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ghosttruck

Level 57 Taco Wizard
Staff member


Giving props to my buddy @Totemic to bringing this to our attention. Rip was one awesome guy.

Born Elmore Rual Torn, the actor adopted the name Rip in his boyhood, following the tradition of his father and uncle. It was the subject of endless ridicule during his early days as a stage actor in New York, and fellow drama students urged him to change it.

With customary stubbornness, he refused, eventually overcoming the jokes with a series of powerful performances that led to his being regarded, along with Marlon Brando, Paul Newman and James Dean, as actors of a postwar generation who brought tense realism to their craft. He was also a political activist who joined James Baldwin, Harry Belafonte and other cultural and civil rights leaders for a frank and emotional 1963 meeting with then-Attorney General Robert F. Kennedy about the country’s treatment of blacks.

Torn made his film debut in 1956 in an adaptation of Tennessee Williams’ “Baby Doll,” and within a few years was a respected film and television actor, working on occasions with his second wife, Geraldine Page. At the Actors Studio, he gained the attention of Elia Kazan, who hired him as understudy to Alex Nicol, then playing Brick Pollitt in the Tennessee Williams classic, “Cat on a Hot Tin Roof.” Toward the end of the show’s Broadway run, Torn took over the role of the alcoholic, emotionally troubled former football hero. He did so billed against his wishes as Elmore Torn.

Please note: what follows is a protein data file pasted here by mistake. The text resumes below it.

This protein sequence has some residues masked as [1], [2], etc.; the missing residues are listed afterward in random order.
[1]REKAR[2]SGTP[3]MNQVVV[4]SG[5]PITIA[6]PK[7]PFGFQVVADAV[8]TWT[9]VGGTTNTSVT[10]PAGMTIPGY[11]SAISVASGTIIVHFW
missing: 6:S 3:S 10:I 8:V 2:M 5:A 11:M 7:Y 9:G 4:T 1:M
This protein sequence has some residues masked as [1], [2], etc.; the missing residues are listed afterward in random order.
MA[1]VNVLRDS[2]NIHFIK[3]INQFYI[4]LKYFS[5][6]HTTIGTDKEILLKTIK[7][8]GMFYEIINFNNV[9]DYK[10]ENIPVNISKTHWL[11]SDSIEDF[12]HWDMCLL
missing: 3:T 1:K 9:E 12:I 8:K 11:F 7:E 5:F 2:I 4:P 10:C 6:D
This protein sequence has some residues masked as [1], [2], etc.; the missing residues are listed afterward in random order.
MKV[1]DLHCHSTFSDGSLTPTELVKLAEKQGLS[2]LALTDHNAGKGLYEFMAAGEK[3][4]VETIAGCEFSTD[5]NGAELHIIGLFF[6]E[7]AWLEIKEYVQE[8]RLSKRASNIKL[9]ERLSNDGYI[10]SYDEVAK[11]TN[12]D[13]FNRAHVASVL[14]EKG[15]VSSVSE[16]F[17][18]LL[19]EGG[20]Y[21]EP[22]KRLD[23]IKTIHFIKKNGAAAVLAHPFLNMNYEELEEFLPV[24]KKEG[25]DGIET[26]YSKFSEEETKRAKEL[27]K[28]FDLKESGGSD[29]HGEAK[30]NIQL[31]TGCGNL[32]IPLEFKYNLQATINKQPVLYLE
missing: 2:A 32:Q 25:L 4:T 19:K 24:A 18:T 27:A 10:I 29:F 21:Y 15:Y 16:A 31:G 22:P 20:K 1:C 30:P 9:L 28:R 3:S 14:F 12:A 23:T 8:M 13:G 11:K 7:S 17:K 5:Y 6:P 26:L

Cast later in a “U.S. Steel Hour” production for television, he was told to either change his name or forfeit the role. He threatened to return to his native Texas, but finally agreed to be credited as Eric Torn. He was billed as Rip Torn thereafter. His success eventually inspired a younger cousin to take up acting, too — Oscar winner Sissy Spacek.

Other film credits included: “Critics Choice” and “The Cincinnati Kid.” In Albert Brooks’ “Defending Your Life,” he was featured as a gregarious attorney in the afterlife.
 

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Sejanus

Veteran Member
Bold Member!
His work on the Larry Sanders show and the original Men In Black films were amazing. Not to mention the vast library of dramatic roles he brought to life. A real talent from a fading generation that will never be able to be replaced.
 

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